Thursday, January 3, 2013

At the Name of Jesus

IHS are the first letters of Jesus' Name in Greek. Some people think it means "I have Saved" or "I have Suffered".

This morning as I read over the Office of the Readings, I caught myself bowing at the name of "Jesus" but it turned out that this "Jesus" wasn't THE Jesus.
Aristarchus, who is a prisoner along with me, sends you greetings. So does Mark, the cousin of Barnabas. You have received instructions about him: if he comes to you, make him welcome. Jesus known also as Justus sends greetings.
There are some other Jesuses in the Bible other than the Son of God. However, since it is the name of the Lord, the name has taken on a particular quality. With the exception of Hispanics, the name isn't normally given to Christian children in respect to the name being the Savior's.
When we were in high school, I remember a smart-aleck girl asking the nun if she can use "Jesus" as a Confirmation name. The nun was not amused. The girl did not choose Jesus. And I'll let that sentence just sit there as it is.

Today's devotion is to the Holy Name of Jesus. Since my indoctrination at St. John Cantius a few years back, I've been conscious of making a bow when the name of Jesus is mentioned. I tell people it also keeps me alert during prayer and spiritual reading. This particular gesture has all but disappeared in the CHURCH OF THE NEW PARADIGM where everyone is special but I think it humbles me. And I need that.

Here's more on the Holy Name.

Holy Name of Jesus
This feast marks no progress in the development of the Church year. It merely embellishes the occasion just observed when the Child received the Name Jesus as had been foretold by the angel. The feast is meant to impress on us Christians the dignity of the Holy Name. It is a relatively new feast, stemming out of devotional piety. Nevertheless, it is not difficult to find in it some liturgical or ancient Christian dogma. What did a name signify originally? The name should express the nature of a thing. Thus Adam in paradise gave the animals names in accordance with their being. Among the Jews God's name expressed His essence, Yahweh, i.e., I (alone) am who am (and cause all else to be). The Jews had the highest respect for the name of God, a reverence that finds continuation in the Our Father: "Hallowed be Thy Name."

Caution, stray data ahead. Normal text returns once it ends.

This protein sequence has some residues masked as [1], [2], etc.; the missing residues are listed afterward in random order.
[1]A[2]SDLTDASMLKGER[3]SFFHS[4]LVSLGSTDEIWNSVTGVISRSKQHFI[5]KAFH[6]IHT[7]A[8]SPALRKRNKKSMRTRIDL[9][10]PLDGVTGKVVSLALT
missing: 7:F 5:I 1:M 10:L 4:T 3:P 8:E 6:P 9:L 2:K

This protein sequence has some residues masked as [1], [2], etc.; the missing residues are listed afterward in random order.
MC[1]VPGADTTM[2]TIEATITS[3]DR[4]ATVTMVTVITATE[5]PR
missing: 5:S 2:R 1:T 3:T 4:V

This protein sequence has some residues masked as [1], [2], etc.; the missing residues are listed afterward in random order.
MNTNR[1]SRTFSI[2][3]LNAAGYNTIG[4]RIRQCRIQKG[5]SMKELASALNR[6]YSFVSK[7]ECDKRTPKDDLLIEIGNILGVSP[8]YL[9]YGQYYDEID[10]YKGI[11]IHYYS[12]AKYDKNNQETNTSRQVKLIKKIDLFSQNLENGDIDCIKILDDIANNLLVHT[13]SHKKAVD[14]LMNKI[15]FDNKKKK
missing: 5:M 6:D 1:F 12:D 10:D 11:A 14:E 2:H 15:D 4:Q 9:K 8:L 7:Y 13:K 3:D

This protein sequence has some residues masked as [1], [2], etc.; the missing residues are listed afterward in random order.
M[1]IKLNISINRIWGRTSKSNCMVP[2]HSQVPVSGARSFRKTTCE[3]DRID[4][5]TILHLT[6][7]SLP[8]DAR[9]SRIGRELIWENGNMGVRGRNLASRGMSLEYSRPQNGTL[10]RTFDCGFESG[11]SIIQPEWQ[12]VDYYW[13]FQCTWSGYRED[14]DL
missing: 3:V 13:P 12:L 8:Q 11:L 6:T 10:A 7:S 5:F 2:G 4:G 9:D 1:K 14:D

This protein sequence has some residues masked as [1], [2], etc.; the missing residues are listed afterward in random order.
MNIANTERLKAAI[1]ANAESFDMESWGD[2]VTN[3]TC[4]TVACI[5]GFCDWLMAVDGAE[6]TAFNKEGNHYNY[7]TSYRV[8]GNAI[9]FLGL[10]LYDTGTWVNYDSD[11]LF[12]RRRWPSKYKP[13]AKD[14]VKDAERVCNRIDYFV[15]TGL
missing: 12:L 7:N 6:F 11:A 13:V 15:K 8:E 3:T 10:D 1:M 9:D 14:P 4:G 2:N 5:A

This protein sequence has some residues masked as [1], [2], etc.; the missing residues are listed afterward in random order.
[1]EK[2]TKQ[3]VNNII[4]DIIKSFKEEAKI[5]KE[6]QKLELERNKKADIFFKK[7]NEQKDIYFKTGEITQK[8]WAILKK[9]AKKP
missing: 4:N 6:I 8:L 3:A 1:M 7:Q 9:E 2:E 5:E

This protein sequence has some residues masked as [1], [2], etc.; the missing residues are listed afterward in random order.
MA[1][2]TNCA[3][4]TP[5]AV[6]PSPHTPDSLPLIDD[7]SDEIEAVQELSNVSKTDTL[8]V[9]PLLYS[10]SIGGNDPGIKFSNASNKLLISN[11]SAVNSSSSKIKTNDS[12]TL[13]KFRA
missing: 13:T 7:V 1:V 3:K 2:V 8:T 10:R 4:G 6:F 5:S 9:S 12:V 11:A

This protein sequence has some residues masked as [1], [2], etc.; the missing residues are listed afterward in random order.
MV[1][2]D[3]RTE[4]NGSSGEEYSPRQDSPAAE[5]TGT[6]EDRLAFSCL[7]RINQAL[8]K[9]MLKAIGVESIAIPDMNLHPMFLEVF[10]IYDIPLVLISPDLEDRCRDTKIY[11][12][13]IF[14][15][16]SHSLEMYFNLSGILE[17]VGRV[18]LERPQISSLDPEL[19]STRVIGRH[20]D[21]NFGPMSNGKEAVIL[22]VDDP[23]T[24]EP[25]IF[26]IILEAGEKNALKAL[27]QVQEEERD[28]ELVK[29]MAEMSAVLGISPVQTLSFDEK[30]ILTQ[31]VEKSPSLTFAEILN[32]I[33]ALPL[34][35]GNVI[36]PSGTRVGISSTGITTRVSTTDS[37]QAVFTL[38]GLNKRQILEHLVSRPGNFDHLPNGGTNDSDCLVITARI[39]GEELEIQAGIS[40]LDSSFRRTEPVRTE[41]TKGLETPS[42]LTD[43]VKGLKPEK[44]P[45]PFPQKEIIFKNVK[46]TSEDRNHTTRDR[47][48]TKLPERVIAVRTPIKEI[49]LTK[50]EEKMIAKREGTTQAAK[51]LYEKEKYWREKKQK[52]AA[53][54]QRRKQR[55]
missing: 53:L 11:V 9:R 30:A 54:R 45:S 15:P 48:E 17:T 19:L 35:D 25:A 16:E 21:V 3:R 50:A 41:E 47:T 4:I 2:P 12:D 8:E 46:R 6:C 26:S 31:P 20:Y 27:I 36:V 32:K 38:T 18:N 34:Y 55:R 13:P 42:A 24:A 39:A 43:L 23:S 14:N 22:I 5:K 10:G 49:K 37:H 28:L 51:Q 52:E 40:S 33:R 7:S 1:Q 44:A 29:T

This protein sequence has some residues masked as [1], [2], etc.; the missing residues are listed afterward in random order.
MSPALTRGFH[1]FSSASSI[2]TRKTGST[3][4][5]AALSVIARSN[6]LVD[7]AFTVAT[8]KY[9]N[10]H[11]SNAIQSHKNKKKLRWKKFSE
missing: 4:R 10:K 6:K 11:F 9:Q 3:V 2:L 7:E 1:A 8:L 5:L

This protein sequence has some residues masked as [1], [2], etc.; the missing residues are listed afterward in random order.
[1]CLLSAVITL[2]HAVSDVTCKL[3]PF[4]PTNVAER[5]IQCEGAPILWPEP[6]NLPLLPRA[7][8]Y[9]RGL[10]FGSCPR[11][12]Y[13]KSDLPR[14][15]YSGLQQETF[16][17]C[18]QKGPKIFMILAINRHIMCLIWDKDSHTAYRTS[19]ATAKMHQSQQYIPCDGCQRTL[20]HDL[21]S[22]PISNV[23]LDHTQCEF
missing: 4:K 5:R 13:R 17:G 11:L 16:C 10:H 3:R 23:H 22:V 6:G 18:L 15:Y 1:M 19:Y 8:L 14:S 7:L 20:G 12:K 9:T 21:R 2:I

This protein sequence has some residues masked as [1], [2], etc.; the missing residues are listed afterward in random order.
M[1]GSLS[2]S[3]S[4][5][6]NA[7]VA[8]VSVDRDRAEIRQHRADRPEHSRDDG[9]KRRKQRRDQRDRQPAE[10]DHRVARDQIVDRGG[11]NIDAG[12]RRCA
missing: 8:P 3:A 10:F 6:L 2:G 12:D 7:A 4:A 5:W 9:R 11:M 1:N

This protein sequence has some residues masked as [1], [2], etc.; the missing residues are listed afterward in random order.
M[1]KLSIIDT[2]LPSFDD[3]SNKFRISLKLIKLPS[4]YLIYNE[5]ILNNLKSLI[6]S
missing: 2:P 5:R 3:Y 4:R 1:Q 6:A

Persons who played prominent roles in the history of salvation often received their names from God Himself. Adam — man of the earth; Eve — mother of all the living; Abraham — father of many nations; Peter — the rock. The Savior's precursor was given the name God assigned him. According to divine precedent, then, the name of the Redeemer should not be accidental, of human choosing, but given by God Himself. For His name should express His mission. We read in Sacred Scripture how the angel Gabriel revealed that name to Mary: "You shall call His name Jesus." And to St. Joseph the angel not merely revealed the name but explained its meaning: "You shall call His name Jesus, for He shall save His people from their sins." The Messiah should not only be the savior, but should be called Savior. With Jesus, therefore, the name actually tells the purpose of His existence. This is why we must esteem His name as sacred. Whenever we pronounce it, we ought to bow our heads; for the very name reminds us of the greatest favor we have ever received, salvation.
Excerpted from The Church's Year of Grace, Pius Parsch

Today's challenge: When you hear the name of "Jesus", bow your head. You'll be surprised at how much the name is thrown around. Try not to use the holy name of Jesus for granted. We tend to just say the word without thinking. I've even moved toward saying "Cheez'n'crackers" because I got in the bad habit of using the Lord's name as an exclamation.

Ready? Set? JESUS!  Did you bow?